shadows on the public realm.
c) Multiple towers within a block, development site, or within close
proximity to each other on abutting sites should vary in height from one
another generally by a minimum of 20 metres in order to create
variation in building height and a distinctive skyline for Midtown
Oakville. Exceptions may be permitted for development sites where
two or more towers of the same height is an important design feature.
Building height variation will be reviewed on a site-by-site basis and
implemented through the planning approval process.
d) The distance between the facing walls of towers shall generally be a
minimum of 30 metres.
e) Building setbacks adjacent to public streets are intended to be
landscaped spaces or, where appropriate, extensions of the public
sidewalk that contribute to the character of an area.
f) The height of the building base (podium) for tall buildings should
generally be equivalent to the building-to-building distance across the
adjacent right-of-way, up to a maximum of 25 metres in height, in order
to frame the street and enhance pedestrian comfort.
g) For tall buildings along public streets or publicly accessible amenity
space, a stepback between the podium base and tower portion should
be provided that is generally no less than 5 metres to reinforce the
character of the public realm.
h) For tall buildings, the floorplate of each tower (the portion of the
building above the base or podium) shall generally be no more than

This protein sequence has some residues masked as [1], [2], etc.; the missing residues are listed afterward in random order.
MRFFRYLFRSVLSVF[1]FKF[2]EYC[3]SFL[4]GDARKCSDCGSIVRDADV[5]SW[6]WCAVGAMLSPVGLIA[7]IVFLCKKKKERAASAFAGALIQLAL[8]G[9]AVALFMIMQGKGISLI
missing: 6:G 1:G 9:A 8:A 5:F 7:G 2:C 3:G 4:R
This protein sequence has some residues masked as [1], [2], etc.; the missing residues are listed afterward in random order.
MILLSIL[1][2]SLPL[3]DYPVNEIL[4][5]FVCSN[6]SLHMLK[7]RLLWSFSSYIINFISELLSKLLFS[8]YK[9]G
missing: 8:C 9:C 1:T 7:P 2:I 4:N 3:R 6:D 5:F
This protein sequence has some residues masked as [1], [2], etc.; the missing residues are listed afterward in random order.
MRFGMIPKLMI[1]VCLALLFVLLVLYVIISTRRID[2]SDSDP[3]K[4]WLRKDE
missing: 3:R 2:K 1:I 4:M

750 square metres to ensure a slender tower profile to minimize
adverse shadowing, maximize sun exposure and enhance the skyline.
i) Green roofs and/or amenity space should be provided on the roof of
any building base or above-grade parking structure where the rooftop
will be visible from nearby tall buildings.
j) Retail and service commercial uses shall be provided on the ground
floor of mixed-use buildings that directly front onto an arterial or
collector road, as reflected on Schedule L3, with the exception of
Chartwell Road. These uses may be extended to other floors.
k) Where provided, ground floor retail and service commercial uses shall
be continuous along a frontage, interrupted only by building lobbies,
transit station entrances, or other public or institutional uses. A
minimum of 70% of the frontage along the ground floor of the building
shall be devoted to retail, service commercial or public uses, unless it
can be demonstrated that there are functional or operational
constraints that warrant relief, as determined through the planning
a) Minimum and maximum density, expressed as floor space indices
(FSI), shall be permitted in accordance with Schedule L2 and the
policies of this Plan, which may permit additional density.
b) Smaller sites are encouraged to consolidate with adjacent lands to
enable a comprehensively designed development that comprises most
of the associated block. As such, notwithstanding subsection (a), sites
less than 2500 square meters in gross area shall be permitted a
maximum density of no more than 0.25 floor space index greater than
the minimum density shown on Schedule L2.
c) The gross floor area calculated by using the maximum floor space
index, as shown on Schedule L2, for a portion of a lot that is to be
dedicated to the Town for a public road, public park, or other public
open space, may be transferred to the retained lot or block and
accommodated on the lot or block as increased density above the
maximum density, as shown on Schedule L2, subject to all other
policies of this Plan. Privately-owned publicly accessible spaces